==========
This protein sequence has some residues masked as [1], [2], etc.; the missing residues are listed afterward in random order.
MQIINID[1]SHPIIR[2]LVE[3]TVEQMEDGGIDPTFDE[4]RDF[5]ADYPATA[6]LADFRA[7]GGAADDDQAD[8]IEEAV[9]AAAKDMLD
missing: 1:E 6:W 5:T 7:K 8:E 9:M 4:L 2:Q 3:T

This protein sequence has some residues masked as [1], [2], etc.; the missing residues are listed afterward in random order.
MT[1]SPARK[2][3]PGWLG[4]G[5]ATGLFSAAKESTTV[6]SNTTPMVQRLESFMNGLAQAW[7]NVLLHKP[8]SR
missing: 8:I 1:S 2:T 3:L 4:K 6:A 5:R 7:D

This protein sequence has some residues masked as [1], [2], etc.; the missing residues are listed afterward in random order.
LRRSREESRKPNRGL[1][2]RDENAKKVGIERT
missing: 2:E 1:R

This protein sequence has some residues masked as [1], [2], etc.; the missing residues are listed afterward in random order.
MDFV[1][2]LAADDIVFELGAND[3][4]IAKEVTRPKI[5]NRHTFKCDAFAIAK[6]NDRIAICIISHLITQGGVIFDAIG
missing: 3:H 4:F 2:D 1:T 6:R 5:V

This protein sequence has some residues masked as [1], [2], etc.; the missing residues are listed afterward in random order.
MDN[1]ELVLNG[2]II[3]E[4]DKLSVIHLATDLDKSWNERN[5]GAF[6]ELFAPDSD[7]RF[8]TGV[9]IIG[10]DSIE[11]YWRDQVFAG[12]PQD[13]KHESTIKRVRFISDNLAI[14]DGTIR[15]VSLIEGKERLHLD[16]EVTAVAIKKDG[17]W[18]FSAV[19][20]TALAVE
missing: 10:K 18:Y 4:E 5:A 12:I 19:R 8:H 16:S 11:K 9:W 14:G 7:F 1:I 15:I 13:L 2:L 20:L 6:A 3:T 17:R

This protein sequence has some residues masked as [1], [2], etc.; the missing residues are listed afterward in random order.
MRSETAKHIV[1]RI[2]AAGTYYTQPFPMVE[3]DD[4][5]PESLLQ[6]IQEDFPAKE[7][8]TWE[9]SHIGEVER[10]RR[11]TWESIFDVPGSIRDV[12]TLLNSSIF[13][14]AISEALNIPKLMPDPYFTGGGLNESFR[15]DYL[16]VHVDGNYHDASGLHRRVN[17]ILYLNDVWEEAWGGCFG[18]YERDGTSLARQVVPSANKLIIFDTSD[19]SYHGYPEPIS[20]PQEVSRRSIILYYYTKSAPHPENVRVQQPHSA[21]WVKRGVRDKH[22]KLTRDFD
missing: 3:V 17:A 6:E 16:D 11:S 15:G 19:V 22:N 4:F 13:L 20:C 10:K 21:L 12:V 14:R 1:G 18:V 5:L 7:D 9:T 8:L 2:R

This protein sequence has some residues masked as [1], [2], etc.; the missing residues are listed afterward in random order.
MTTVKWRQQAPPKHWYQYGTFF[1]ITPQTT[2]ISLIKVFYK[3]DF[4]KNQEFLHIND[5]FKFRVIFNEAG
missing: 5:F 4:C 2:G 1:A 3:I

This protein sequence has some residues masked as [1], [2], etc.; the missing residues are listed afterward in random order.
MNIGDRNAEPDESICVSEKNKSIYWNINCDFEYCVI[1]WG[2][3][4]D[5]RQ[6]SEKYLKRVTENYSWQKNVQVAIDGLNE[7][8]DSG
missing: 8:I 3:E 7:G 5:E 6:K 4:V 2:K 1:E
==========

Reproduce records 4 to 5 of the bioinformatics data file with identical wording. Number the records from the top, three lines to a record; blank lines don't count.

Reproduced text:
This protein sequence has some residues masked as [1], [2], etc.; the missing residues are listed afterward in random order.
MDFV[1][2]LAADDIVFELGAND[3][4]IAKEVTRPKI[5]NRHTFKCDAFAIAK[6]NDRIAICIISHLITQGGVIFDAIG
missing: 3:H 4:F 2:D 1:T 6:R 5:V

This protein sequence has some residues masked as [1], [2], etc.; the missing residues are listed afterward in random order.
MDN[1]ELVLNG[2]II[3]E[4]DKLSVIHLATDLDKSWNERN[5]GAF[6]ELFAPDSD[7]RF[8]TGV[9]IIG[10]DSIE[11]YWRDQVFAG[12]PQD[13]KHESTIKRVRFISDNLAI[14]DGTIR[15]VSLIEGKERLHLD[16]EVTAVAIKKDG[17]W[18]FSAV[19][20]TALAVE
missing: 10:K 18:Y 4:E 5:A 12:I 19:R 8:H 16:S 11:K 9:W 14:G 7:F 1:I 15:I 13:L 2:L 20:L 6:A 3:T 17:R